I didn’t grow up in a high church liturgical tradition, so I knew little about Lent until I was in my twenties. Each year, it seems, I hear of friends and relatives who want to give up something for Lent, but aren’t really sure what, how, or why. So, they usually give up chocolate or beer or smoking and then complain about how hard it is. If you, like me, didn’t grow up in a tradition that observes Lent, but you are intrigued by what you might be missing, I hope you find this post helpful.
First, a brief history of Lent. Though it is difficult for scholars to pinpoint the exact start of the fast we know today as Lent, there are indications that a 40-day fast preceding the observance of Easter was established by the early-4th century. The nature of the fast varied, some observing a strict vegetarian diet, others allowing for the consumption of fish or poultry or both. Lent begins on Ash Wednesday continues through Holy Saturday, the day before Easter. In more recent times, the practice of fasting from certain types of foods has expanded to include abstaining from certain types of luxuries.
If you want to observe Lent this year, here are some tips for you from my own experience over the past several years:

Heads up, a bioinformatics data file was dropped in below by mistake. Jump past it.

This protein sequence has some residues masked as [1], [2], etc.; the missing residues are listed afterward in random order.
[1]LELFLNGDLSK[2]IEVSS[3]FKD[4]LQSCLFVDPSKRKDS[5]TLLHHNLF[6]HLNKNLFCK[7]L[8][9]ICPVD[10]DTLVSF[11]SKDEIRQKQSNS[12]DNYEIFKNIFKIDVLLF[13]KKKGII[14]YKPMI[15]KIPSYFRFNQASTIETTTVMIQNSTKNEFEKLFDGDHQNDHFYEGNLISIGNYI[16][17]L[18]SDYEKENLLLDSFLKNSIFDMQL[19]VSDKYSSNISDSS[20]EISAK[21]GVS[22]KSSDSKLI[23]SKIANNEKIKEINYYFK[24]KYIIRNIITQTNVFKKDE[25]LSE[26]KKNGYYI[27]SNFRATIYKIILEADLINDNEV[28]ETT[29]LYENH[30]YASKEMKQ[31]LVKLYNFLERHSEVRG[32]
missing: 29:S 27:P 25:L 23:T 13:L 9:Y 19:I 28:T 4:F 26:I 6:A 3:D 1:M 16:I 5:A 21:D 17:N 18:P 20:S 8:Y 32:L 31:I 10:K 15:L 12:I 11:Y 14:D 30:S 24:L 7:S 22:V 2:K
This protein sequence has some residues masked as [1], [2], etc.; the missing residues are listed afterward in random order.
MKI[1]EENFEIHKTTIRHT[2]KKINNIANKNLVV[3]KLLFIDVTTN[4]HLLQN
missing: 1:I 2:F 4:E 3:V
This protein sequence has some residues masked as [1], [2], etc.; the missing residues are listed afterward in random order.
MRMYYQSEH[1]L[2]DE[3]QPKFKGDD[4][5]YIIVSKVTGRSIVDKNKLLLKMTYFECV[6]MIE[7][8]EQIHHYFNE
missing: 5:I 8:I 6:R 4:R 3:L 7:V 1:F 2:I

- Give up something good. The purpose of Lent is to prepare followers of Jesus for Holy Week by fasting or giving up luxuries as a way of voluntarily entering into the suffering and sacrifice of Jesus. It is not an opportunity to break a bad habit. So, when you are considering what you might give up for Lent, it should be something that is good in your life, not something you are wanting to drop.
- Start small. If you are a meat-and-potatoes kind of person, it’s probably not a good idea to try a total meat fast for Lent. Maybe giving up bacon for 40 days is sacrifice enough! Whatever it is, start small this year. 40 days is a long time. You can ramp up your efforts next year.
- Reflect often. During those times in which you feel the “pain” of your mini-sacrifice, take a moment to reflect on what it means to suffer. Your pain is your pain, but there are others who live with so much less than you.
- Celebrate on Sundays! During Lent, Sundays are mini-Easters. Your fast is off! You enter into the promise of resurrection by partaking again in that which you are voluntarily giving up.
- Journey together. As much as is possible, don’t undertake Lent alone. Find others with whom you can process the experience. This may be your church, your small group, a relative, or a group of friends.
If you participate in Lent this year, I’d love to hear about your experience!